Schrader said her 14-year-old son, Axel, described Fields as the best clinician “because he actually pulls us aside and works with us one-on-one on various portions of the track.”

2016 Olympic gold medalist Connor Fields chats with an athlete at a clinic at the Eagle County BMX track on Tuesday and Wednesday.
Eagle County BMX/Courtesy photo

The importance of eliminating any wasted movement was the main takeaway for Tiegan Stiebel. “One thing I learned from Connor is not move your head up and down,” the 12-year-old said.

Calen White, 11, enjoyed Fields’ coaching style. “He focused on form more than speed,” White, who is hoping to make the mains at USA BMX Grand Nationals later this fall, said.

2016 Olympic gold medalist Connor Fields instructs athletes duringt a clinic at the Eagle County BMX track on Tuesday and Wednesday.
Eagle County BMX/Courtesy photo

“The coolest thing about having him at the track is that he’s a big role model. It’s just cool to see him here and helping out the kids and stuff,” Stiebel, who is shooting for a national age group (NAG) plate this year, added. 

Fundamentals are important — but secondary — to Fields at these clinics, of which he’s done eight to 10 around the country so far this year.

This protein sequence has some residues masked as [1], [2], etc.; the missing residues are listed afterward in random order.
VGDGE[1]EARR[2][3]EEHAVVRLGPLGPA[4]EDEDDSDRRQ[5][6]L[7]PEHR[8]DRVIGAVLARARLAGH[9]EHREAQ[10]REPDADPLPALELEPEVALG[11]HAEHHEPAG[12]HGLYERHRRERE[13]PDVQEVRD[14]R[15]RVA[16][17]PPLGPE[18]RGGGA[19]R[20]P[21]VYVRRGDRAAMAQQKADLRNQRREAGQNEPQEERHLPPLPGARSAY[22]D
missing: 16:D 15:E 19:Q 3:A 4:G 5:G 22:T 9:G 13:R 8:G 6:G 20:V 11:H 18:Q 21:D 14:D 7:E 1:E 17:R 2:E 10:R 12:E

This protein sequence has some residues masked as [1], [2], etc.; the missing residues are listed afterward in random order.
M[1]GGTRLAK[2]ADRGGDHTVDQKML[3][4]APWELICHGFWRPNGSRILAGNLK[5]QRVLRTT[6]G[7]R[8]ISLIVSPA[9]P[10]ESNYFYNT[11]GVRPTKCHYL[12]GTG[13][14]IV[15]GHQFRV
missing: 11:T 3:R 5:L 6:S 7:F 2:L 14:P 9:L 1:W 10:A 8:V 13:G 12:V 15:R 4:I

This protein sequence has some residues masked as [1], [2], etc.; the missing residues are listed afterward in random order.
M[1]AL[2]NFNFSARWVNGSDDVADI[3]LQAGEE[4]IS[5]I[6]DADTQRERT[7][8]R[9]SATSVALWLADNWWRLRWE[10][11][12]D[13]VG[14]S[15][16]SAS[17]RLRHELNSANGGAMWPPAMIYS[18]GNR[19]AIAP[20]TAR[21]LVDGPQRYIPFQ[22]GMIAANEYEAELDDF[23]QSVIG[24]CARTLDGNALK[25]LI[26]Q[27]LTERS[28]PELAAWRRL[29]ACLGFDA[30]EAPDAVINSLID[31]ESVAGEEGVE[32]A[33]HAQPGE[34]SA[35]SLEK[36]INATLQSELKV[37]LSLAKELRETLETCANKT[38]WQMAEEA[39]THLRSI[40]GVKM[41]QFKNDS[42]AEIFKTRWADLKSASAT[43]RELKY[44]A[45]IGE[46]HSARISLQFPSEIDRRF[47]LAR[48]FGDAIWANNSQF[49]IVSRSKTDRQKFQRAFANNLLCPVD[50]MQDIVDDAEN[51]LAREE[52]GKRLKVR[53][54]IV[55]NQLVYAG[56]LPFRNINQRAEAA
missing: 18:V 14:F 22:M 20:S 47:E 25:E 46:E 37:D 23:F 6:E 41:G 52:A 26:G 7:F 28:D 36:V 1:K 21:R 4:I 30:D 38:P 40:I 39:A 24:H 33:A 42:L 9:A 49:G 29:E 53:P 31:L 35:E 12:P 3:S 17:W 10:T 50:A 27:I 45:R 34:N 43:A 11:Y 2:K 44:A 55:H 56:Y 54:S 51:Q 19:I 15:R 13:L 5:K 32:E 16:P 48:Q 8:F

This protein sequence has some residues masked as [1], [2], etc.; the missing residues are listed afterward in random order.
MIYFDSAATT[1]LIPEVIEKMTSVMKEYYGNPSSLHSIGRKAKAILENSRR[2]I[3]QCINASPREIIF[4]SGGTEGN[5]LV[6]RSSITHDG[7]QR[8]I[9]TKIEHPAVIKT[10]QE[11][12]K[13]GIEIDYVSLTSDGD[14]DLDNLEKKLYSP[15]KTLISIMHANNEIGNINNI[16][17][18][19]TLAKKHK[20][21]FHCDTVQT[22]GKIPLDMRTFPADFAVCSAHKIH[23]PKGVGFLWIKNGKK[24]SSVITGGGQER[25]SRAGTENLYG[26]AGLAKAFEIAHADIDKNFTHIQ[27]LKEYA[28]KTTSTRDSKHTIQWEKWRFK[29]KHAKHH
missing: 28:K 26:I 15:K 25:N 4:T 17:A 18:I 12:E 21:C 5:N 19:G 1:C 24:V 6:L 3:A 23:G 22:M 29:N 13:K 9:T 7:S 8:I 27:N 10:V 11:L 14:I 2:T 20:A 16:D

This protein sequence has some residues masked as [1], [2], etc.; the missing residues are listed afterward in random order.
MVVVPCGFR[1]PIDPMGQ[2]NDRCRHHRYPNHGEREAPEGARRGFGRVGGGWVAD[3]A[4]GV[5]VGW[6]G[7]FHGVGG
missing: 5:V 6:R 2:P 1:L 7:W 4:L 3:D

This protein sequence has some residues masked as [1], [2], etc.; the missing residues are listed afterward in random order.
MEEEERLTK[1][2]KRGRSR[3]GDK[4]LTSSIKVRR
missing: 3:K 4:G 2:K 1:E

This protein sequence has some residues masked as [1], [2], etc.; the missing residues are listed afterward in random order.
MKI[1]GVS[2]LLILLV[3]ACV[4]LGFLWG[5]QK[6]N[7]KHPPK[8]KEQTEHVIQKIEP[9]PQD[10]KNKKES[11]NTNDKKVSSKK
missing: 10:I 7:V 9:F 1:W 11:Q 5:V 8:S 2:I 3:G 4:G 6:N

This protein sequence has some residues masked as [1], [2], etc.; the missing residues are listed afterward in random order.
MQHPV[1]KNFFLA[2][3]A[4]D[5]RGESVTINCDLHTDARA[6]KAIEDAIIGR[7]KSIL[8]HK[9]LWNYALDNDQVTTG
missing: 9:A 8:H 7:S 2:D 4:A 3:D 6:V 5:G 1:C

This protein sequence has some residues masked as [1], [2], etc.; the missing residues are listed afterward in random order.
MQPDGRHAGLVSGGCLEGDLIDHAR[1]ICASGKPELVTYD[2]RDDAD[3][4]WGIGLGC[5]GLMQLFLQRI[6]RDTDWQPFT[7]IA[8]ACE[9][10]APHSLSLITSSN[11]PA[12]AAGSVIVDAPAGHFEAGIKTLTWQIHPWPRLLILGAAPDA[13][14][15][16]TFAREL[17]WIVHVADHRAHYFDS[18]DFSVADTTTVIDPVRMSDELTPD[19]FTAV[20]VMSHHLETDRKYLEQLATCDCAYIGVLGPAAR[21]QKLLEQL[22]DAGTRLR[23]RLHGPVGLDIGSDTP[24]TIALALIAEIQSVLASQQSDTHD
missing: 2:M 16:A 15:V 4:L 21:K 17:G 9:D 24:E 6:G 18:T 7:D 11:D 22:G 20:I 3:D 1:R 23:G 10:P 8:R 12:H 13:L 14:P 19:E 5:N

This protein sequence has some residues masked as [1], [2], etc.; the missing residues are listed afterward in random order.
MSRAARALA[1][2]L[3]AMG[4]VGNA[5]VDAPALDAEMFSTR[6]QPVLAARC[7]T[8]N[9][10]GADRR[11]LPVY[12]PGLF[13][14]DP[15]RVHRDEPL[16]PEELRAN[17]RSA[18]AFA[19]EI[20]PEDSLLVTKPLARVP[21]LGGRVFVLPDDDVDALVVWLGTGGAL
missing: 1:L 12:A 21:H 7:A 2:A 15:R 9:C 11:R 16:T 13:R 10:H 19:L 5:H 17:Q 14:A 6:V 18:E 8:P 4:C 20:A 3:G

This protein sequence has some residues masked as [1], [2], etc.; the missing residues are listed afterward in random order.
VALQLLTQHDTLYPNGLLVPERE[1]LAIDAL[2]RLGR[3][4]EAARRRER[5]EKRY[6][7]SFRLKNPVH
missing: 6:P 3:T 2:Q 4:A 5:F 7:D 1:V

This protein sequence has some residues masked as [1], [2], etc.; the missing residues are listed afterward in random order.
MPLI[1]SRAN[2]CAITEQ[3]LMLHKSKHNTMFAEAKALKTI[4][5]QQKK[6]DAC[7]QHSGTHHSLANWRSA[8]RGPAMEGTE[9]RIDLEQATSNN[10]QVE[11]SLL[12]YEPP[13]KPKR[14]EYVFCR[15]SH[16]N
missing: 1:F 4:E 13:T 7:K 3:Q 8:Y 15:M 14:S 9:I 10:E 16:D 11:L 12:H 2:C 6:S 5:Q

“Obviously I want to teach the riders new techniques and show them some new ways to ride and have them leave learning how to be a better racer — that’s one of the goals — but, one of my main goals is that everybody has fun and enjoys it,” he said.

2016 Olympic gold medalist Connor Fields instructs athletes during a clinic at the Eagle County BMX track on Tuesday and Wednesday.
Eagle County BMX/Courtesy photo

“If they leave saying they had fun and learned a couple things, then that’s a success in my eyes.”

The Las Vegas star enjoyed a respite from “sin city’s” 115-degree temps, but Eagle’s altitude was a shock to the system.

“They’re used to it but I’m certainly not,” he said, impressed at his pupils’ ability to jubilantly ride, albeit oxygen-deprived. “I was feeling the altitude and they weren’t — so I was impressed.”